On the second day of practice the Maseratis were performing much better and Marimon tried both cars, while Farina tried the spare Ferrari as well as the new one; this spare car was also lent to Manzon as the blue car had not arrived. Towards the end of practice things began to warm up considerably when Marimon equalled the best Ferrari time, at which Gonzalez went a lot quicker and so did Farina, until it seemed settled that the two new Ferraris would be in the front row. With only 15 minutes to go Marimon put in a searing 2 min. 2.6 sec., which Gonzalez immediately equalled, and everyone was content with the two Argentinians tieing for best lap. The Maseratis had been run up to 8,200 r.p.m. and sounded perfect, while the new Ferrari was comfortable at 7,200 r.p.m. As practice was about to finish Farina appeared once more in the new Ferrari, not content with letting the Argentinians lead the way, nor very content with having to drive the new car when one of the more handleable old ones was standing idle. Earlier he had got within one fifth of a second of his best time with the new car driving the 1953 model, and with less sweating of the brow. After a lap at 2 min. 5 sec. he set off to have a go at the fastest time, but did not reappear for a long time, eventually coasting into view round the bend before the pit area with a dead engine. Something vital had broken somewhere; the rev.-counter was at 8,200 r.p.m., Farina looked non-commital, Lampredi puzzled and the mechanics furious. A short consultation was held and then the new car was wheeled away and Farina entered on the 1953 model for the race.

Held over 80 laps of the 5.5-kilometre course, the day was dull and -cloudy, but ideal for racing until rain showers began to fall, making the circuit slippery in patches during the morning. By the time the start was due, however, the course had dried out, but Lampredi made his drivers each do a preliminary lap to make sure of conditions. Trintignant returned from his with the nose of the car considerably dented due to having hit a dog, and some frantic work was needed to straighten and check the front end in time for the start. With Marimon and Gonzalez having equal times, lots were drawn for the No. 1 grid position and the Maserati driver won, leaving Gonzalez in the middle, with Farina, now in the spare Ferrari, on his left. Behind were Hawthorn and Trintignant, and in the back row Mantovani, Laurent and Manzon, the last named now in the privately-owned blue car. All eight cars got away to a splendid start, Manzon in particular being immense, passing the whole field on the outside and leading until the first sharp corner, followed by Hawthorn and Gonzalez. Realising he could not hope to stay in the lead against the works cars, Manzon then moved over and waved Hawthorn by, so that the end of lap one saw the order Hawthorn, Gonzalez, Marimon, Farina, Trintignant, while the others were already dropping back. By the fourth lap Farina was losing ground on the first three and Hawthorn looked comfortably in command of the race. Then, on lap five, he missed a gear change leaving the hairpin bend and Marimon and Gonzalez swept by, but the Englishman caught and passed his team-mate on the next corner, so that they started off on the sixth lap in the order Marimon, Hawthorn, Gonzalez, with only a few lengths separating them, while Farina was 300 yards behind. On the sharpest left-hand corner of the course Marimon got into a slide and touched the straw bales with his hub-cap, sending a shower of straw over Hawthorn, who was immediately behind. Unable to see the road and aware that Marimon might still be sliding ahead of him, Hawthorn swerved, which caused him to strike the wall on the edge of the road. By this time the exploded straw bale lying all over the bonnet had caught fire from the red-hot exhaust pipe, so that fuel from fractured pipes and tank, due to the impact, immediately went up in flames. Hawthorn leapt out and had the brilliant presence of mind to jump over the wall into a field of wet corn and roll over, thus putting out his flaming clothes. Meanwhile Marimon had gone on completely unaware of what was happening behind him, while Gonzalez had stopped, left his car and run to help Hawthorn. Farina swept by and then the car Gonzalez had vacated in going to the Englishman’s aid rolled forward down the slightly sloping road and ran into the burning Ferrari and the two cars became a roaring inferno. Next round was Trintignant, who immediately stopped to offer help, thinking the cars had probably crashed together, and the other three drivers also stopped, for by now the road was almost impassable. This meant that the end of lap six saw Marimon leading, with Farina 12 seconds behind and no one else arriving. As he came upon the burning wreckage on his next round Marimon stopped to see if Hawthorn was all right and Farina swept by, through the flames and into the lead. By now Hawthorn was being well cared for, Gonzalez had no car to continue the race with, and Marimon set off again, now 20 seconds behind the flying Farina, with the rest of the field now re-joining the race a lap to the bad. The two Ferraris were burnt out completely, Hawthorn was taken to hospital and Marimon tried to make up the time lost due to stopping, but Farina was now well in front. What had started as an interesting race with a brilliant three-cornered duel had turned into a dismal procession, and Farina reeled off the 80 laps with Marimon behind him, the distance varying from 36 seconds to 12 seconds until 15 laps before the end, when the, Maserati began to give signs of a slipping clutch when changing from third to top. With oniy eight laps to go and second place a certainty, poor Marimon came to rest when his clutch went completely, and Farina sailed over the line the winner by two laps from Trintignant and five laps from Mantovani, whose Maserati only just finished, his fuel tank having split. Manzon completed the race with a very woolly-sounding Ferrari, and Laurent’s engine blew up within sight of the finish and he manfully pushed the car the last few hundred yards to be classed a finisher.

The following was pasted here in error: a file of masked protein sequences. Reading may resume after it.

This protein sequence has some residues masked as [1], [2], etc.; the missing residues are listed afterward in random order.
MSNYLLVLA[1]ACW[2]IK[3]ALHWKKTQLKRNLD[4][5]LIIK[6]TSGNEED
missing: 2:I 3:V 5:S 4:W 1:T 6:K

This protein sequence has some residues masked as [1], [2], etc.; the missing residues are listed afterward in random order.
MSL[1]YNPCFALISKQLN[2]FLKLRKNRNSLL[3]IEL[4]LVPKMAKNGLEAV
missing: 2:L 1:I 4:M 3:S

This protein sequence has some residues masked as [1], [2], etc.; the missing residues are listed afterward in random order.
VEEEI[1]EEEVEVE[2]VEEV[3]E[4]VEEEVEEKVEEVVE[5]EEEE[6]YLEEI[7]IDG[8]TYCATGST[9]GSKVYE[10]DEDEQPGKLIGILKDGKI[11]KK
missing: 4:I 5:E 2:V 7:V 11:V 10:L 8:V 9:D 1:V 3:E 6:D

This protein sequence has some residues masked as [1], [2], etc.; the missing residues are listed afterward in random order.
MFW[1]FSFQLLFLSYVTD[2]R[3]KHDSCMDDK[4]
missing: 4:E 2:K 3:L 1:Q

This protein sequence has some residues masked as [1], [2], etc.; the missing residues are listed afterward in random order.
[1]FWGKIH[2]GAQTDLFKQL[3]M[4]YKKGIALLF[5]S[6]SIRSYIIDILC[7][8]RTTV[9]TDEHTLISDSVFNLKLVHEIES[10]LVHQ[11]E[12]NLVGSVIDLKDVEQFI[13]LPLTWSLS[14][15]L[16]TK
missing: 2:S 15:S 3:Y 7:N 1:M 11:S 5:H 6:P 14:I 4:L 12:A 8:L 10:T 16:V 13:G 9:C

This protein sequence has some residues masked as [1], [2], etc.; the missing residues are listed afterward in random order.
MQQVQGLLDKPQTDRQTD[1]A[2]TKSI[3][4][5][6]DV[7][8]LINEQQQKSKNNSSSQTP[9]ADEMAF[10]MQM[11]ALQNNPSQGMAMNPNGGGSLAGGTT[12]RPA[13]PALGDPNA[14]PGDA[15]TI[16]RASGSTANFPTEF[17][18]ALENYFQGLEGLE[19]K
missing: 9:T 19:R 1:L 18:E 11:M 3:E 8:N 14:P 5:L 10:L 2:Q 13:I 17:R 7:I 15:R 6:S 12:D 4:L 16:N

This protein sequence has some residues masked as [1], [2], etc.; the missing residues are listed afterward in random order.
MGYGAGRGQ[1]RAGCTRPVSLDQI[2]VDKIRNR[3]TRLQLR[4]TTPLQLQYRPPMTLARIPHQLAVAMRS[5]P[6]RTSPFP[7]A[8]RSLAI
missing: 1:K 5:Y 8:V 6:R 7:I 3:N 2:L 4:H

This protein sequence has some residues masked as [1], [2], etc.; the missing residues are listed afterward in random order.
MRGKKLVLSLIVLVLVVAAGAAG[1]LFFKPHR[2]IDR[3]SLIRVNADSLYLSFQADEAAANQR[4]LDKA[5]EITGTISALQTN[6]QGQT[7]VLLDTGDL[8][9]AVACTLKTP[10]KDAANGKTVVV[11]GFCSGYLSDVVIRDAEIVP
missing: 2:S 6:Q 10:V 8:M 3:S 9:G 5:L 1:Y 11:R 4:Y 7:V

Visiting Hawthorn in hospital after the race, I was relieved to find his burns were not of a serious nature and he was in fine spirits, while be in no way blamed Marimon for the accident, being more reproachful of himself for bungling a gear change and letting the Maserati get by.

Results:
IV Gran Primo Siracusa — 80 Laps — 440 Kilometres — Warm and Dull
1st : G. Farina (Ferrari 4-cylinder), 2 hr. 51 min. 57.9 sec, — 153.350 k.p.h.
2nd: Trintignant (Ferrari 4-cylinder), 2 hr. 52 min. 40.0 sec. — 2 laps behind.
3rd: L. Mantovani (Maserati 6-cylinder), 2 hr. 59 min. 29.3 sec. — 5 laps behind.
4th: H. Manzon (Ferrari 4-cylinder). 2 hr. 53 min. 19,4 sec. — 7 laps behind.
5th: H. Laurent (Ferrari 4-cylinder), 2 hr. 52 min. 8.9 sec. — 12 laps behind.
Fastest lap: O. Marimon, (Maserati) on 42nd lap, in 2 min. 3.8 sec. — 159.935 k.p.h. (new record).
Retired: J. M. Hawthorn (Ferrari), lap 6, crashed; F. Gonzalez (Ferrari), lap 6; O. Marimon (Maserati), lap 72, clutch.

You may also like

Related products